A plan to generate power from Severn estuary tides would be the "wrong option", green campaigners have said.
The Severn estuary provides a habitat for thousands of birds
A report by Friends of the Earth says that the Severn Barrage would damage the environment and wildlife habitats.
The government is studying the scheme, which it is thought could produce up to 5% of the UK's electricity needs.
Meanwhile, the Sustainable Development Commission is due to release a tidal power report on Monday, including the feasibility of a Severn barrage.
It could extend from the south Wales coast near Cardiff across the estuary to Weston-super-Mare.
The idea was first raised about 150 years ago, but environmental and cost concerns have always blocked approval.
It was last seriously considered in the 1970s and 80s.
Last year's governmental energy review opened the door again, saying that the barrage should be re-evaluated.
HOW TIDAL POWER WORKS
As tide comes in, sea water passes through barrage to landward side
At high tide, sluice gates shut, trapping water in estuary or basin
When tide recedes on sea-side of barrage, sluice gates open
Water flows through barrage, driving turbines and generating power
Power can be generated in both directions, but this can affect efficiency and economics of project
Friends of the Earth's report says a system of "tidal lagoons" - artificially created offshore pools - would be better for wildlife, cost less, produce 60% more energy and not block shipping routes.
Under the group's alternative proposals, water would flow through turbines in and out of the lagoons as the tide rose and fell.
Neil Crumpton, Friends of the Earth's energy campaigner, said that this would avoid the need to destroy natural habitats in the estuary.
He said: "The £14 billion Severn barrage would be a hugely expensive, environmentally damaging and legally questionable mega-project.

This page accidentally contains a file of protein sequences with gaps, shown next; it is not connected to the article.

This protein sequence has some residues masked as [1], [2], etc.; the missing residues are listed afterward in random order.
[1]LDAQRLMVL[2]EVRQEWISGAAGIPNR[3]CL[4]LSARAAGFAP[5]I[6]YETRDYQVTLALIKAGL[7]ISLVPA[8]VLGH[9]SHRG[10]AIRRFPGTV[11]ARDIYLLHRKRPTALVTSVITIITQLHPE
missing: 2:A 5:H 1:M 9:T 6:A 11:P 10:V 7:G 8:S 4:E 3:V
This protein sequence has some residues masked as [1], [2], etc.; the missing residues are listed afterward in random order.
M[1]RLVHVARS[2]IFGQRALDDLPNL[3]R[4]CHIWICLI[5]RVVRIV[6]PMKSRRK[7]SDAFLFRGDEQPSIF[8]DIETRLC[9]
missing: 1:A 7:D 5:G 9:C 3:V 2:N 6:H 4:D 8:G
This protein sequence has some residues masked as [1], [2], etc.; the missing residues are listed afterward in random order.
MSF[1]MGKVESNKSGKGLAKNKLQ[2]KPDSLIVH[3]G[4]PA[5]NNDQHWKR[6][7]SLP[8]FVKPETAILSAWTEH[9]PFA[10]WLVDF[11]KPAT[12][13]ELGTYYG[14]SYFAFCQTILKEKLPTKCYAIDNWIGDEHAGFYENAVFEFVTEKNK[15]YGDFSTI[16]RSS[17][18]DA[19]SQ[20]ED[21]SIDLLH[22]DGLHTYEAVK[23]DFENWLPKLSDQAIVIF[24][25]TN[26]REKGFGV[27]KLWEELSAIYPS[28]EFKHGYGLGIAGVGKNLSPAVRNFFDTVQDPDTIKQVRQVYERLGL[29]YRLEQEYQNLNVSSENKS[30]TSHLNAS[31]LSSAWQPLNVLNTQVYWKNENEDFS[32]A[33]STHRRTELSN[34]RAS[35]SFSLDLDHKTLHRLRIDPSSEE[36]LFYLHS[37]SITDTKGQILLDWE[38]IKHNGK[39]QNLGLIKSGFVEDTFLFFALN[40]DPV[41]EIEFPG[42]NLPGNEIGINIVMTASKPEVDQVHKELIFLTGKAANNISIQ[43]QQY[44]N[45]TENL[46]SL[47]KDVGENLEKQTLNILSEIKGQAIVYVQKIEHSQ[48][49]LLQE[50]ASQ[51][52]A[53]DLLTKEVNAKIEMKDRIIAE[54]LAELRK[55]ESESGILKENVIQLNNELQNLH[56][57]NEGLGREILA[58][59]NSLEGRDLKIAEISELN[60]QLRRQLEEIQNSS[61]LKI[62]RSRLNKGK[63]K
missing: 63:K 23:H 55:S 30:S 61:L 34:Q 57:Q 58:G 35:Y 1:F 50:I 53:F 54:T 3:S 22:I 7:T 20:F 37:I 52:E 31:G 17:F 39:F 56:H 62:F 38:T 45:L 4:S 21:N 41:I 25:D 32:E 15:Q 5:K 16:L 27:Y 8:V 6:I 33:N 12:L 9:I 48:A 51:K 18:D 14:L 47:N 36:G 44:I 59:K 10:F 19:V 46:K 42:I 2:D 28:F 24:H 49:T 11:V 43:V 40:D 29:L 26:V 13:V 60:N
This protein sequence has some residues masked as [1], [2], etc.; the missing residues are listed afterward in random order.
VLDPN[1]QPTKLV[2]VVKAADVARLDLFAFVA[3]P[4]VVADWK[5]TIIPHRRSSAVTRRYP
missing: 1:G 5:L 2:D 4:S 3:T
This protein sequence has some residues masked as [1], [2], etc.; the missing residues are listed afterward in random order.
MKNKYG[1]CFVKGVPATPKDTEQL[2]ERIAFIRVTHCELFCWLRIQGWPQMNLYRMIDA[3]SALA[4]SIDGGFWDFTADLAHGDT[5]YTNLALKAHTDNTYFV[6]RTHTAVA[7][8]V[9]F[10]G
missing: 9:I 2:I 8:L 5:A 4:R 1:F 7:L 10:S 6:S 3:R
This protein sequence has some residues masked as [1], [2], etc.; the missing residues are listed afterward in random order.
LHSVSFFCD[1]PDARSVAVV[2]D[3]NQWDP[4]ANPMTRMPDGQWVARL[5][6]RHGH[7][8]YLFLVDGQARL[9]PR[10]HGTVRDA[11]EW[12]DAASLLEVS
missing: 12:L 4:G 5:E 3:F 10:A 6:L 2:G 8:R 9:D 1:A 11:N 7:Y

"In contrast, a series of large lagoons in the Severn estuary, possibly with a Shoots barrage which could carry the London to south Wales rail link, could offer a far better solution to harnessing the enormous power of the Severn estuary."
Mudflats, saltmarshes and rocky along the estuary provide food for 65,000 birds during winter. Dr Mark Avery, the RSPB's conservation director, said: "Tackling climate change is hugely important but this can be done without destroying irreplaceable national treasures like the Severn estuary."
"The Severn estuary is one of the UK's most important sites for water birds," said the RSPB's conservation director Mark Avery.
The barrage would be 16km (10 miles) long
It would power more than 200 turbines
Planners say it could create 35,000 construction jobs and between 10,000 and 40,000 permanent jobs
The barrage could be generating electricity within 11 years, say planners
Greenpeace said it was expected that the Sustainable Development Commission's report was would recommend further analysis of the scheme.
John Sauven, executive director of Greenpeace UK, said that "the jury's still out" on the best way to harness tidal power from the estuary without affecting birds.
At the Labour Party's annual conference in Bournemouth, business and enterprise secretary John Hutton launched a feasibility study into the Severn barrage.
A spokesman the Department for Business, Enterprise and Regulatory Reform said the government was looking at all the options.
He added: "This includes both a barrage and tidal lagoons. Neither option has been ruled out.
"The Sustainable Development Commission's study has looked at all the various technologies. We will await their report and consider it carefully."